Today’s Wonder of the Day was inspired by Anya. Anya Wonders, “How do your intestines help you live?” Thanks for WONDERing with us, Anya!
Has anyone ever told you, “You are what you eat”? It’s an old saying, but it’s also true! That’s why it’s so important to eat healthy food. Your digestive system breaks down what you eat and sends it all over your body. Today’s Wonder of the Day covers a very important part of that process—your intestines.
The intestines are also called the “bowels.” And, of course, there are two of them—the small intestine and the large intestine. Together, they make up the longest part of your digestive system.
The name “small intestine” is a bit misleading. On average, it’s actually 10 to 16 feet (three to five meters) long! However, this organ is only about one inch (2.5 centimeters) in diameter, which is why we call it “small.” Despite its name, the small intestine is responsible for about 90 percent of digestion.
When food leaves the stomach, it enters the small intestine. Once there, a meal is further broken down by enzymes from the pancreas. This process is also helped by bile from the gallbladder and liver. The cells in your intestine then absorb most of the broken-down nutrients and send them to your bloodstream. From there, blood cells carry them to the rest of the body.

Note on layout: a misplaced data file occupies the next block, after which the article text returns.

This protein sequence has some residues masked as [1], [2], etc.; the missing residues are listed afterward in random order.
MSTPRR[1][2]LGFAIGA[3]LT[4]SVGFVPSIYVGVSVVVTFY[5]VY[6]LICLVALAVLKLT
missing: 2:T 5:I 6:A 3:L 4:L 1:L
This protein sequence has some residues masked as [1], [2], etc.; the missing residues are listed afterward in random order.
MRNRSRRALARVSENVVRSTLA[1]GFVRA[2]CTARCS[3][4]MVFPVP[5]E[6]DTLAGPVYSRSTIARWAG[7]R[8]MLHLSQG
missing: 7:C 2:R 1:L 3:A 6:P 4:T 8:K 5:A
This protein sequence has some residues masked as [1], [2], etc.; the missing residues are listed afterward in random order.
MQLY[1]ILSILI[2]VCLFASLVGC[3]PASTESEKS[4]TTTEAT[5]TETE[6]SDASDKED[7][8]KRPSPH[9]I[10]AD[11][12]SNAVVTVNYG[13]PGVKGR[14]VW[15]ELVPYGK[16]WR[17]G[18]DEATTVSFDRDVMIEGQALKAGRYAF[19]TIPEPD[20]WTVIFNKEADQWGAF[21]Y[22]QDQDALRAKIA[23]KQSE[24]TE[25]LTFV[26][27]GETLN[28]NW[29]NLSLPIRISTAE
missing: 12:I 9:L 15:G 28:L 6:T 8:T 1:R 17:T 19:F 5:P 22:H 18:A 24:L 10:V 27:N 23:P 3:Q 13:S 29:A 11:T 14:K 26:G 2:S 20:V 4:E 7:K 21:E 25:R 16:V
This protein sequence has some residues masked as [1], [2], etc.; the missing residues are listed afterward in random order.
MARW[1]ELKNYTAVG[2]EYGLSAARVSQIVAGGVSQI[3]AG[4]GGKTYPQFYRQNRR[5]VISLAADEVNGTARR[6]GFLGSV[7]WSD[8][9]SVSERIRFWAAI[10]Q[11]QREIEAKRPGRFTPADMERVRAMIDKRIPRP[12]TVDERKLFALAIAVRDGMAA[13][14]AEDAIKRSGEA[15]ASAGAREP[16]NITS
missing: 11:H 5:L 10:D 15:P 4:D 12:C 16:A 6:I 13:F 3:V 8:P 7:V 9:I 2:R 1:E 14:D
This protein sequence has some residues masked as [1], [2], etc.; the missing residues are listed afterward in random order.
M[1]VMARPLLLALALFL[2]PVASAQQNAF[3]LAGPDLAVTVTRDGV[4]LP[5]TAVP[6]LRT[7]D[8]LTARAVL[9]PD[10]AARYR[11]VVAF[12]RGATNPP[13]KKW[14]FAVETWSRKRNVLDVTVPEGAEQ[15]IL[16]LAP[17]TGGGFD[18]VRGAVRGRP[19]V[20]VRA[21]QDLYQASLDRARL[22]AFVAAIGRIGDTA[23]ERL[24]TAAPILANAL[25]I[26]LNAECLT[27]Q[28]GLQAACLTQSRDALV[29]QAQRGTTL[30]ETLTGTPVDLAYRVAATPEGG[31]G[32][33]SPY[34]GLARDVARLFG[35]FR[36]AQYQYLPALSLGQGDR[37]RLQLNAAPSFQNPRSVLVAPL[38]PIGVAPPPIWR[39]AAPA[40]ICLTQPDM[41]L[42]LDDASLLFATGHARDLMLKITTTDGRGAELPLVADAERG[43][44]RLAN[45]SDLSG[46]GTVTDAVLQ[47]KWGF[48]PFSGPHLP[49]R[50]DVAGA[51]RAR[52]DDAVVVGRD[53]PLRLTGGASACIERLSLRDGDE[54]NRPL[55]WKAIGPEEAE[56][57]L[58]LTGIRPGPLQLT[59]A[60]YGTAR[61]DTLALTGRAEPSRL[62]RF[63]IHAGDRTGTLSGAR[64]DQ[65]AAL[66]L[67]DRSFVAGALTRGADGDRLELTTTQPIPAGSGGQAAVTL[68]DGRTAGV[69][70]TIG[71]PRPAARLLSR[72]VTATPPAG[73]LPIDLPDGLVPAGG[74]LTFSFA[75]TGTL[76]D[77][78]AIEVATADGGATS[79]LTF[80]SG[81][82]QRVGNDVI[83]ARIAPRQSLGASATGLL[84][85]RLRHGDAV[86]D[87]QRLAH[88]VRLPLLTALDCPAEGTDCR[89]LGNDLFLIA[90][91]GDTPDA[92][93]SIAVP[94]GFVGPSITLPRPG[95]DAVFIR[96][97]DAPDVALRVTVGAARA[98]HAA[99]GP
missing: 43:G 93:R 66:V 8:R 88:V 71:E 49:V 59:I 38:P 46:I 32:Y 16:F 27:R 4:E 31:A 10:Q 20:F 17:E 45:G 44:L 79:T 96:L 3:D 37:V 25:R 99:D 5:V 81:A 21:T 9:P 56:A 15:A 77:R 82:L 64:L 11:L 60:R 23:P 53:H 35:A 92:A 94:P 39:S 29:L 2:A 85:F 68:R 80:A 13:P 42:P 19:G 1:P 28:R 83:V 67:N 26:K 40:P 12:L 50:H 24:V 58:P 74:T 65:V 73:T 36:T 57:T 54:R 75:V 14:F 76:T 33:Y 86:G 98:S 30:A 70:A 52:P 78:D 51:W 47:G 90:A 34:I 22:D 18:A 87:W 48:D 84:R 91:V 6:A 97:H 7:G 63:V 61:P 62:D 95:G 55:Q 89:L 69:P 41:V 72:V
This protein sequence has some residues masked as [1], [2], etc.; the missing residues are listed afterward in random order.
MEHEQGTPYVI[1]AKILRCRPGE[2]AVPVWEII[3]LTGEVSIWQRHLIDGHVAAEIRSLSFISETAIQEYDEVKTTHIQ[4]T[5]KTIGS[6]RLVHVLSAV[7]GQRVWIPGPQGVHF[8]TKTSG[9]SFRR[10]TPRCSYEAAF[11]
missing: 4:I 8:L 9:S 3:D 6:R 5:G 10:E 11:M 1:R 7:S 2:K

The large intestine is much wider, with a diameter of about three inches (7.5 cm). However, it’s only about five feet (1.5 m) long. Most of the large intestine is made up of the colon.
What job does the large intestine do? It absorbs any water, electrolytes, or salt still in the digested food. Anything left over after all the useful nutrients have been removed from the food becomes waste. Can you guess what happens next? That’s right—the waste travels through your large intestine, into your rectum, and out of your body through the anus.
Clearly, the intestines are a very important part of the digestive system. Without them, your body wouldn’t be able to absorb all the healthy nutrients from the food you eat. But, of course, they’re just one part of the whole system. Organs like the stomach, liver, and pancreas also play important roles.
When something goes wrong in your digestive system, it can be very uncomfortable. If you’ve ever had a stomach bug, you know that to be true! For some people, foods that contain gluten or dairy can cause problems in the intestines. If you notice discomfort after eating certain things, talk to a trusted adult. They can help you find ways to feel better.
One of the best ways to keep your intestines healthy is to eat plenty of nutrients every day. It can be tempting to reach for a sugary soda or snack, but your body will thank you for chomping down on fruits and vegetables instead! What better way to thank your gut for all it does for you?
Standards: NGSS.LS1.A, NGSS.LS1.C, CCRA.R.1, CCRA.R.2, CCRA.R.4, CCRA.R.10, CCRA.L.3, CCRA.L.6, CCRA.W.2, CCRA.W.4, CCRA.SL.1, CCRA.SL.2